Anglers are enjoying these last few days of striped bass catch-and-release fishing in the deepest waters of the shipping channel. Those who are trolling are using heavy parachutes and bucktails dressed with sassy shads in tandem at depths of 50 feet or more. Light-tackle anglers are watching their depth finders for striped bass chasing menhaden in the shipping channel. Large soft plastic jigs in the range of 2 ounces with 9-inch soft plastic bodies are being used at depths of 50 more or more by anglers using braid line.
Striped bass are now in place at the spawning reaches of the Nanticoke, Patuxent, and Potomac Rivers. The waters are warming up just enough that some preliminary spawning is taking place. The bulk of the spawning activity should take place during the end of the first week of April and into the second week; all fishing for striped bass is prohibited during April.
Fishing for white perch is good in the middle to upper reaches of the region’s spawning rivers. White perch are being found in the Nanticoke and Wicomico rivers, the upper Patuxent, and tributaries of the tidal Potomac River. Small jig heads or shad darts tipped with a piece of fresh minnow or bloodworm will do the trick, as will a simple one-hook bottom rig. White perch will often be found working their way up the deeper channels and holes where water depths start to become sparse.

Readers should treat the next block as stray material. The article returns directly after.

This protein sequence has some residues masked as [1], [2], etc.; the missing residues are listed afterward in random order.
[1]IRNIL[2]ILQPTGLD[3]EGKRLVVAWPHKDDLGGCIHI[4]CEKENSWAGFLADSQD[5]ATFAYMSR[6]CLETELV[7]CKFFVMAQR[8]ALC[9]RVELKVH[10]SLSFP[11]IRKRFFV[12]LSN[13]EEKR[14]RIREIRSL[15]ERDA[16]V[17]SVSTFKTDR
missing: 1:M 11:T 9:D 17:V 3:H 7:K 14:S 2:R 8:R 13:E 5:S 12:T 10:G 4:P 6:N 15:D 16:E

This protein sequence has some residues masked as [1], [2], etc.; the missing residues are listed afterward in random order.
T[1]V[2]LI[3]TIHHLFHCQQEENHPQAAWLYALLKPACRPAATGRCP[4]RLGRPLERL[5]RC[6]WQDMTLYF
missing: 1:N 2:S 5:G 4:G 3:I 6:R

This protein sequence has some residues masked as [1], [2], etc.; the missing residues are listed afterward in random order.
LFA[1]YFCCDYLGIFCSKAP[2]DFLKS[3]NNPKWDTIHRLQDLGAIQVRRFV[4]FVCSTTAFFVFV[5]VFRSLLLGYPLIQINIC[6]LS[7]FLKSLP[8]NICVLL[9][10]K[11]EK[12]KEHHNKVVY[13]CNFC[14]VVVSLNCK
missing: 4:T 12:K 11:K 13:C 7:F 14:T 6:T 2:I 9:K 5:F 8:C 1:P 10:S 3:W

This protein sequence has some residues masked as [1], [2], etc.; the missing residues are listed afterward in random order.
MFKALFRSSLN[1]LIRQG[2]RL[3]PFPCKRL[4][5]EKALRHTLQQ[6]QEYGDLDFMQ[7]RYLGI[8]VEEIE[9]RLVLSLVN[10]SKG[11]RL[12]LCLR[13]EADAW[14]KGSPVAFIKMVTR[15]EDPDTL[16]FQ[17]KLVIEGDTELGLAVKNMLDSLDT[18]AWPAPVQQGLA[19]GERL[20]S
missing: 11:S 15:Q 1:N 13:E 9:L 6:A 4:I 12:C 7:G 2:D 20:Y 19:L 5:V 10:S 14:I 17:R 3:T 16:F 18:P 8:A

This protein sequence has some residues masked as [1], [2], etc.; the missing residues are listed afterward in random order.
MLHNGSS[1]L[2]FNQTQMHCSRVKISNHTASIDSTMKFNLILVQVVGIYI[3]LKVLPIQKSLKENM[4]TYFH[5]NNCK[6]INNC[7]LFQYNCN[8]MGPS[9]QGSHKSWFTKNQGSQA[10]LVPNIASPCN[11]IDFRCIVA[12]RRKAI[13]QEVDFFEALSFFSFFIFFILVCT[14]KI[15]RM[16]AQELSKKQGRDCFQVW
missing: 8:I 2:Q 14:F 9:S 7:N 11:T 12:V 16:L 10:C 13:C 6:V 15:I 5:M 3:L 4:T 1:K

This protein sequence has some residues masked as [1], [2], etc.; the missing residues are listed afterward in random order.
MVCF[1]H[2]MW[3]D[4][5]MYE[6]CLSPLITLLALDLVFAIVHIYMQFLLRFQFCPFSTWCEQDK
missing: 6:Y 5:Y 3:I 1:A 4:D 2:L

A mix of hickory shad and American shad are increasing in numbers in the Potomac River within District of Columbia waters, Mattawoman Creek, and the upper Patuxent River.
This is an exciting and fun catch-and-release fishery for light-tackle anglers using spinning or fly-fishing tackle. Colorful sinking flies, shad darts, and small flashy spoons will attract the attention of both species of shad.
Anglers are reminded if they fish the Potomac outside the Maryland line, they will need a District of Columbia recreational fishing license. The District is conducting extra enforcement this year and will check for licenses.
Blue catfish are certainly in play this week and offer plenty of action for those fishing along the edges of the main river channels. The tidal Potomac River from the Wilson Bridge south to the Route 301 Bridge holds large concentrations of blue catfish. Fishing from shore or from a boat with enough lead to hold bottom, large circle hooks and cut bait is the ticket to catching them. The Patuxent River from Benedict to Jug Bay holds large concentrations of blue catfish as does the Nanticoke River in the Sharpstown area.
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